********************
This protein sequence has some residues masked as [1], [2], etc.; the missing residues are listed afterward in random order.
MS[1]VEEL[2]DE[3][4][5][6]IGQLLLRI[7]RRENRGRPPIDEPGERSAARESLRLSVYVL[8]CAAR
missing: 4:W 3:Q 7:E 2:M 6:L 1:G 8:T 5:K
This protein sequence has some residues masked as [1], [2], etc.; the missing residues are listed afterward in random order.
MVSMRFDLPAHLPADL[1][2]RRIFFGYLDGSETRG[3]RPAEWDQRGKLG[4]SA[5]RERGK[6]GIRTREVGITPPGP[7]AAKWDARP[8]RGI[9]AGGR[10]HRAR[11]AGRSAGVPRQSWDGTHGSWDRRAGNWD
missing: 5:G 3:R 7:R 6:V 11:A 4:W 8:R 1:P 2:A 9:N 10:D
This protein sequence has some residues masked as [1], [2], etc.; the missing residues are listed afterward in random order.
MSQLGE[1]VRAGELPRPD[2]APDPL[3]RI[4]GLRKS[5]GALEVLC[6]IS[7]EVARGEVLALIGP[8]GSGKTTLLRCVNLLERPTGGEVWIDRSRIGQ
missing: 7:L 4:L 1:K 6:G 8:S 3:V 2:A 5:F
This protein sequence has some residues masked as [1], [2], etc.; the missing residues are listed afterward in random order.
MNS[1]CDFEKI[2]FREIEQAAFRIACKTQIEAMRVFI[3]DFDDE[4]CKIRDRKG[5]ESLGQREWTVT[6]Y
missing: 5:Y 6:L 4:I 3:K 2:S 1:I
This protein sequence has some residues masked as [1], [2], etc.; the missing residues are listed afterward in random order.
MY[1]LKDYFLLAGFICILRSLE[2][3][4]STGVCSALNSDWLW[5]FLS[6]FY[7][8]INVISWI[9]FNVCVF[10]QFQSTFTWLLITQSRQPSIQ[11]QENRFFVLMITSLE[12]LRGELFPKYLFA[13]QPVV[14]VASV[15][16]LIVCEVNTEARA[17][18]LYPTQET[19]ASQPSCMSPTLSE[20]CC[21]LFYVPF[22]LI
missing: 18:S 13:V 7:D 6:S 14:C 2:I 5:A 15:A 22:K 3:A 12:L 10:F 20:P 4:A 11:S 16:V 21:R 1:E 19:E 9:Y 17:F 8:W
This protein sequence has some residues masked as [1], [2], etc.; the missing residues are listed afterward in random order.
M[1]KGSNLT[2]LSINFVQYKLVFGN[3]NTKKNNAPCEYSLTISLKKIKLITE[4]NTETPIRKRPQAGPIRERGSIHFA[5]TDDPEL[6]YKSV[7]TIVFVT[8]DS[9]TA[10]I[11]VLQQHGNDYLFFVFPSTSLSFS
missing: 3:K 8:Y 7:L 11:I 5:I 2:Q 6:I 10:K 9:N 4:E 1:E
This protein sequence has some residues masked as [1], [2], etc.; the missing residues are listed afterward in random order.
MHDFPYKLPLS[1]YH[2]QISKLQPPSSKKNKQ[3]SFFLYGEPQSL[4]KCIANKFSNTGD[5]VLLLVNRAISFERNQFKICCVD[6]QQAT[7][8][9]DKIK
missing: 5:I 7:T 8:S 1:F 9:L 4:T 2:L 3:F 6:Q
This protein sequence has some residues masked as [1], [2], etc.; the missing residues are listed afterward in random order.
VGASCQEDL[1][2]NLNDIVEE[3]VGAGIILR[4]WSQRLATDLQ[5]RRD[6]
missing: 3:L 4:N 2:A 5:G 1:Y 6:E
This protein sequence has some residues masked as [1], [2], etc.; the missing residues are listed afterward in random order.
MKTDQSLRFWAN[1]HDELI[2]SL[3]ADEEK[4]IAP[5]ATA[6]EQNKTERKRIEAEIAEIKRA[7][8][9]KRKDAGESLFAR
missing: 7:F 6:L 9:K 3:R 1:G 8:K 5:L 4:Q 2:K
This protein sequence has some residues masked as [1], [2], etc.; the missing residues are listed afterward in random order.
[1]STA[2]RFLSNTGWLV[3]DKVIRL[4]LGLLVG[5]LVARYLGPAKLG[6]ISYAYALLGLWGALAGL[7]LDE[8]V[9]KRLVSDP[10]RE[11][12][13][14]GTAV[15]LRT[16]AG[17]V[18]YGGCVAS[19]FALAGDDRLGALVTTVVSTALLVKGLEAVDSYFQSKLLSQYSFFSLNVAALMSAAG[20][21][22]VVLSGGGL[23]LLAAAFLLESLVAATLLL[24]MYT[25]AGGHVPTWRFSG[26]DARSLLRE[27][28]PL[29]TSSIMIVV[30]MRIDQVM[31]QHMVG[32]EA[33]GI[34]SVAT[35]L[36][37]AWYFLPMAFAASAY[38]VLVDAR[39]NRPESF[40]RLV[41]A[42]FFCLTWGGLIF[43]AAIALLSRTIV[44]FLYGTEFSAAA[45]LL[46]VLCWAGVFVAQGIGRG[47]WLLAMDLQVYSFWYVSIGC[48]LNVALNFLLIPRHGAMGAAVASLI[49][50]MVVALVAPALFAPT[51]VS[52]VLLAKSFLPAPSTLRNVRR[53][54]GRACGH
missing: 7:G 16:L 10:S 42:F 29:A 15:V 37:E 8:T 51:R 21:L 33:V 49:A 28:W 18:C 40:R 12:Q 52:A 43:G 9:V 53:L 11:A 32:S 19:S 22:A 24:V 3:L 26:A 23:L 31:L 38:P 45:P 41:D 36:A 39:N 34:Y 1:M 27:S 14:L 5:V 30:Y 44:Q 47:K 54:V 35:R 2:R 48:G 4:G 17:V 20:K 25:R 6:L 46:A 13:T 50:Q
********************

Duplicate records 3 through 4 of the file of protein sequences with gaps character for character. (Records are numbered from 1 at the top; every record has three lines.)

This protein sequence has some residues masked as [1], [2], etc.; the missing residues are listed afterward in random order.
MSQLGE[1]VRAGELPRPD[2]APDPL[3]RI[4]GLRKS[5]GALEVLC[6]IS[7]EVARGEVLALIGP[8]GSGKTTLLRCVNLLERPTGGEVWIDRSRIGQ
missing: 7:L 4:L 1:K 6:G 8:S 3:V 2:A 5:F
This protein sequence has some residues masked as [1], [2], etc.; the missing residues are listed afterward in random order.
MNS[1]CDFEKI[2]FREIEQAAFRIACKTQIEAMRVFI[3]DFDDE[4]CKIRDRKG[5]ESLGQREWTVT[6]Y
missing: 5:Y 6:L 4:I 3:K 2:S 1:I